Exclusive to GOPBR. All rights formally transferred.
Americans and sex have an odd, slightly nauseous relationship. While the hardy souls that conquered the country certainly took our Lords admonition to "go forth and multiply" at face value, rather than as the words of a Father politely telling his kids to Eff off for a bit before he goes into a murderous rage and calls down a flood or fire again, they did seem to have some pretty uptight attitudes about it. Everyone does it. Everyone knows that everyone does it. No one ever admits it.
What nearly took William Jefferson Blythe Clinton down? It wasn't his foot dragging over several humanitarian crises. It wasn't his tendency to pick up any unaccompanied money. It was his regrettable choice of cigar humidor.
Yet at the same time, sex is everywhere. It sells everything from hemorrhoid cream to aircraft. Outside of San Francisco, show me a garage that doesn't have a girly calendar on the wall. Inside San Francisco, it might be hot guys - whatever floats your boat. Who's gonna judge?
So why the dichotomy? The desire to fit tab A into slot B (or C, D, E, or even F and G if you are particularly creative) is a universal. It is tempting to blame the Puritans. I mean, come on, the name even sounds up tight and straight laced. That would be totally wrong. They were randy sods who took satisfying their wives or husbands as a holy duty. Those sensible shoes had buckles on them to stop toes curling. The buckle on the hat, use your imagination for what that were for.
We need to move forward at least two centuries.
Queen Victoria gets a bad rap. Her name is synonymous with sexual repression, despite her having 10 kids and a reportedly satisfying if not downright dirty sex life with Albert and several others. Yet her stern look somehow ignited something in the American psyche. Maybe it was because she was photographed, after Albert died and that picture went viral. Maybe it was the conflation of Queen Victoria with Queen Elizabeth (the incredibly not virginal queen) in the popular mind. US culture was pretty much imported from England at the time, Dickens complained like hell about it, and it really could be something that small.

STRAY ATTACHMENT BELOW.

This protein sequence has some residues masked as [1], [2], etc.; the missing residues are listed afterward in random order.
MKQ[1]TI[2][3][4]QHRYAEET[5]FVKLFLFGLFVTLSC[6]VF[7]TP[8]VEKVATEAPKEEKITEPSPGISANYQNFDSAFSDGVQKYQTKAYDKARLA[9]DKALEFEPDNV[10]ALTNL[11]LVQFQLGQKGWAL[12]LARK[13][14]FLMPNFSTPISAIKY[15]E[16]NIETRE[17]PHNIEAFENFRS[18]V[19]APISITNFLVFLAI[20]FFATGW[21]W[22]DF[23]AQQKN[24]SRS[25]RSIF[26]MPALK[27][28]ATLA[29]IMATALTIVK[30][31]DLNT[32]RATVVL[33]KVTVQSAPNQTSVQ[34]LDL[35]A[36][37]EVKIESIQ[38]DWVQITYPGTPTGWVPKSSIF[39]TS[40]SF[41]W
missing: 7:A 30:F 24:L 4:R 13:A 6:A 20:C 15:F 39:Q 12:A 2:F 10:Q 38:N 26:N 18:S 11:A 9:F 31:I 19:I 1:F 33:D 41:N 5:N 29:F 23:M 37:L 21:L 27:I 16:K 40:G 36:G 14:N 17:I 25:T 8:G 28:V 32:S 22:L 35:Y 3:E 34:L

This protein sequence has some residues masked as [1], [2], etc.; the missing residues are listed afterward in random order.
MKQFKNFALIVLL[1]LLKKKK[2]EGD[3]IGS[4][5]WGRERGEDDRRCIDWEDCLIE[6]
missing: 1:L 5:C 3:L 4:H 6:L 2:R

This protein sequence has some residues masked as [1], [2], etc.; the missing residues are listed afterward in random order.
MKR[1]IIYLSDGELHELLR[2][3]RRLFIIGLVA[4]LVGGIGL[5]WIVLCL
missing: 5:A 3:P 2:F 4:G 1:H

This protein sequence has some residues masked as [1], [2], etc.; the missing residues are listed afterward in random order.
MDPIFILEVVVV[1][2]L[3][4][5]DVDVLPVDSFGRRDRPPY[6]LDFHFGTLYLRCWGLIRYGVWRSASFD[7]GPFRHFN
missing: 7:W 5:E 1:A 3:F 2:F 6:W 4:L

Not that photography was a small influence on both sides of this culture war. The chances are, Daguerre's second ever picture was of his wife, sans bloomers. It's been around for centuries. Those pictures on the walls in Pompeii? That is not erotica to get you in the mood - it's the menu. In France, Hollande divided his time and boner equally between his wife and his mistress, and the only criticism he got was for riding a moped. Anthony Wiener snapped a picture of his (admittedly unimpressive - resist the urge to look it up, the guy's first name should be Tintin) namesake and it was all over the news for weeks.
With the Hobby Lobby case verdict, there is a resounding YES! from the Right, who take it as a common sense verdict for, well, common sense. The Left hate it, passionately, with calls to have sex in the stores, and otherwise cause mayhem. The sex in stores thing is unlikely to happen. The number of people who willingly wave their junk around in a store full of glue, glitter and scissors has to be vanishingly small, but they are upset. There are probably a few, but they are most likely too good customers of the stores to risk the disruption to their arts and crafts supplies.
Sex is fun, if it's between two consenting adults. So lighten up already. The sage Homer Simpson was wrong. It is sex, not beer, that is the cause of and solution to all of life's problems. At least in America.